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Pain relief or staying on top of pain?

Mat48Mat48 Posts: 1,161
Hi - I wonder if you can advise me. I have RA (quite recently diagnosed) and was on ibuprofen x3 400mg tablets a day. This seemed to keep the inflammation down quite well while I was awaiting diagnosis. Now I'm on Methotrexate - slowly going up to 15mgs with rheumy review end of March. When I was taking the ibuprofen I quite often forgot to take the middle day dose and felt unhappy about taking so many pills - I was also taking a stomach protector and thyroxine and Amitriptyline other pain meds and was starting to feel fogged up. Also I wanted to see if the methotrexate was working and couldn't tell. So I came off all my medicines apart from the essential ones and then my stomach became very sore - possibly gallstones possibly ulcer the GP said. So after that he advised me to only take ibuprofen when I was flaring. I managed fine without additional pain meds or NSAIDs for just over a month having decided to just put up with discomfort and low level pain.

But I've had a couple of flares over the past 2 weeks - one so bad it actually made my fingers drift even more so I got up in the morning and found my hands had changed shape visibly. I saw my GP and was given Tramadol and Naproxen - at my request, having been advised by other RAers that these are good for many sufferers. He told me only to take them if I was in pain or started to flare up because otherwise he said it would make them less effective and also make it harder to tell if the Methotrexate was working. So I took them for a few days and have now come off and so far I'm just aching a bit if I do stuff with my hands.

What I want to know is does the Naproxen/ NSAID actually limit the damage that the disease can do to joints by reducing inflammation or would the damage happen regardless and is it really just pain relief? I've never understood the role that NSAIDs play in reducing the inflammation. Surely if they are taking down the inflammation then they are also slowing down the disease in the same way as the Methotrexate? Mat
If you get lemons, make lemonade

Comments

  • helpline_teamhelpline_team Posts: 2,014
    edited 30. Nov -1, 00:00
    Dear Mat,

    Understanding the role of your different medications can get complicated and you may find it helpful to talk to someone who is expert - generally that's the rheumatology nurse. We are not medically qualified so I'll try to do my best, but the nurse is much the best person for this.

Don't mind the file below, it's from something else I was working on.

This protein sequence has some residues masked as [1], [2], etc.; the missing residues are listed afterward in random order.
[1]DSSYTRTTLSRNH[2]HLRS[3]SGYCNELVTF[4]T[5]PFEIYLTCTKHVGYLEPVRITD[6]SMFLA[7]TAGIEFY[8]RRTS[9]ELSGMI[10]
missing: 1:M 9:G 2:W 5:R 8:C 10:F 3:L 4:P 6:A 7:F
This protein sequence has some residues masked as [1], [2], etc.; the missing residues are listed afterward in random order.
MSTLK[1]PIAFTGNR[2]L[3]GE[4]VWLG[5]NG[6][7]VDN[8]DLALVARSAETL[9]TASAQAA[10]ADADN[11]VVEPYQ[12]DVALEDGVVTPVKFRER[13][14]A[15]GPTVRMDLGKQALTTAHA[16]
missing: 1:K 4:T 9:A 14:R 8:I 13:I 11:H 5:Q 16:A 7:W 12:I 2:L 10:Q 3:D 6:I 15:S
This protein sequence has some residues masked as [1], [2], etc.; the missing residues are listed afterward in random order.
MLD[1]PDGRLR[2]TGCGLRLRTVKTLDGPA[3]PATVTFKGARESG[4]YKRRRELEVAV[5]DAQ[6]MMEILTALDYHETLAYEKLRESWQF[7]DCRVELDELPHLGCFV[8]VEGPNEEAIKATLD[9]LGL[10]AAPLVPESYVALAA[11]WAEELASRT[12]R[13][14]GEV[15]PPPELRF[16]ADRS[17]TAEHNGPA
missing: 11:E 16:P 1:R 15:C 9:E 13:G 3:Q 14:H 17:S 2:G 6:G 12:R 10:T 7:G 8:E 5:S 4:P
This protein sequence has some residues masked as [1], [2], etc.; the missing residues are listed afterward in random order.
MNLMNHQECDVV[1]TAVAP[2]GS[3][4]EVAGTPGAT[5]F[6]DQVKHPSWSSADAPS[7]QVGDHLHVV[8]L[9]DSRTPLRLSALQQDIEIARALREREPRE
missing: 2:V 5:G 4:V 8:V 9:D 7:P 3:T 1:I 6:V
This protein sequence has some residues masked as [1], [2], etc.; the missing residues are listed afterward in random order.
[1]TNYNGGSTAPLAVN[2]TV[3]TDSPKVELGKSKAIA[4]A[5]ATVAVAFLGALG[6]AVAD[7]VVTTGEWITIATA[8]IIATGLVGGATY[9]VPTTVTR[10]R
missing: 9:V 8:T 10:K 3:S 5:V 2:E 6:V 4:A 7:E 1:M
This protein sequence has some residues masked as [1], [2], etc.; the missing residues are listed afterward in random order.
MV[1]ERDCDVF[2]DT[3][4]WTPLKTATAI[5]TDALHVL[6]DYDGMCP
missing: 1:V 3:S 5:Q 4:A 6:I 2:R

If you are wanting to know how well your drug regime is controlling your arthritis it may be worth taking a leaf out of the rheumatology department's book - asking how you are feeling - and the questions are quite broad. How has your pain been? What are your energy levels like? If you've kept a pain/health diary looking back over the months then that's ideal to look over. Next comes the technical part - the monitoring of your blood results. The rheumatology clinic staff will have certain results that they watch particularly depending on your situation. They may have a target that they are aiming for in your treatment - i.e. to bring down certain inflammatory markers (ESR or CRP etc) and to keep an eye on other blood levels to make sure that your system is tolerating the treatment.

    My layperson's understanding is that anti-inflammatories don't have a big role in controlling the disease, but that they are often important in helping your quality of life. Often the doctors will try and keep their use controlled to reduce the risk of side effects.

    Some general information is around about the role of omega 3 fish oils and lifestyle and diet in helping reduce the need for anti inflammatories in people with RA. See our booklet on 'Healthy eating and arthritis' and http://www.arthritisresearchuk.org/arthritis-information/complementary-therapies/~/media/Files/Arthritis-information/Additional-items/CAM Report.ashx

    I hope that's helpful. Do come back to us if you'd like to talk things over or have some more information.

    Guy
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